I am very new to Haskell, and struggling a bit with a function here. The premise is simple enough: Run through a list, and combine each 3 items next to each other with another function and return a list with the results. The problem is to do it in a nice way.
Here is what I've got:
foo :: [Int] -> [Int] foo xs | length xs < 3 =  | otherwise = n : foo (tail xs) where n = calc (xs!!0) (xs!!1) (xs!!2) -- This function is actually significantly more complicated. calc :: Int -> Int -> Int -> Int calc x y z = x + y - (z * 2) -- And we can use it like this: foo [1,2,3] -- [-3] foo [1,2,3,4] -- [-3,-3] foo [1,1,5,3,3] -- [-8,0,2]
What I don't like, is the 5th line, containing all the
!!'s. It feels like I'm thinking about it the wrong way, and that there should be a better way of doing this. I'd like to do something like
foo (x:y:z:xs) -- ...
But that will fail when the list gets less than three items. So, then I'd have to declare other patterns for when the list has fewer items?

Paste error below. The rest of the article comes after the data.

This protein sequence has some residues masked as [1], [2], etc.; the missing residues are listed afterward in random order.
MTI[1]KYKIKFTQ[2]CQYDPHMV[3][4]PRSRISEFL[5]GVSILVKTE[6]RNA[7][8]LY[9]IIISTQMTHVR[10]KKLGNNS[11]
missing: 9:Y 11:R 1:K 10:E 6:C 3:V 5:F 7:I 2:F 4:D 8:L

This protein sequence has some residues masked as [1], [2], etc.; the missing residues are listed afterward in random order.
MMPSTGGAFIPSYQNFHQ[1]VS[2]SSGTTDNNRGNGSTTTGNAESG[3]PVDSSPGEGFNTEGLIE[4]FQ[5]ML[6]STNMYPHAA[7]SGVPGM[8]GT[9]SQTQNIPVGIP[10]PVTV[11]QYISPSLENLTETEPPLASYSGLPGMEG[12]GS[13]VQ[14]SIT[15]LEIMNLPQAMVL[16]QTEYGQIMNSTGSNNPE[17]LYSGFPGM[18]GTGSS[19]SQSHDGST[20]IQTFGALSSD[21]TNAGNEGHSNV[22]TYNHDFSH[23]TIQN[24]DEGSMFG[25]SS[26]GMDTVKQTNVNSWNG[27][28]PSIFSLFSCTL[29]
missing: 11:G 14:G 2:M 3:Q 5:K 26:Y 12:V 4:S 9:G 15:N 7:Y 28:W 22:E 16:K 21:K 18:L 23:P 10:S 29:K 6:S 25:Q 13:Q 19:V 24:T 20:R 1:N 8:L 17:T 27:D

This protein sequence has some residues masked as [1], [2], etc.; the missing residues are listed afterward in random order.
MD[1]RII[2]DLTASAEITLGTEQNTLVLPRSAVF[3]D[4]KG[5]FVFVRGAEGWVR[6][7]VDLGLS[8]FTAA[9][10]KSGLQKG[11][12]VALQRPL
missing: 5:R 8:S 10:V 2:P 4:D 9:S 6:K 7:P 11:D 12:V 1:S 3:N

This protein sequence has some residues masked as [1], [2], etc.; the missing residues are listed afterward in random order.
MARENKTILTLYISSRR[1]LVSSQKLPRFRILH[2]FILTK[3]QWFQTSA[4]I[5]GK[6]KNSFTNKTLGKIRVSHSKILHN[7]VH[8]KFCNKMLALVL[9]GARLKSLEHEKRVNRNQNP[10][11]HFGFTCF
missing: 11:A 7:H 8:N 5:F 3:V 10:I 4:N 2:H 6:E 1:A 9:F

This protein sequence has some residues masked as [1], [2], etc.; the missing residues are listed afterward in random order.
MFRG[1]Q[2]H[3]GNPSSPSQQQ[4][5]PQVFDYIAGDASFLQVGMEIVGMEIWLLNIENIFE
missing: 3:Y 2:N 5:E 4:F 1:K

Also, in case there is already a function that does what
foo does (there probably is, it seems there is one for everything), then I'm not really all that interested in it. I'm trying to grok the Haskell way of doing things, more than expanding my repetoire of functions.
Edit: In JS, I'd do something like
n = calc.apply(null, take(3, xs)). I wonder if Haskell has something like
apply that takes an array and applies it to a function as parameters.
Edit 2 -- Solution: (based on comment below)
foo (x:y:z:xs) = calc x y z : foo (y:z:xs) foo _ = 
Last pattern match is a catch-all, so if the first "fails" it will fall through and just return an empty list.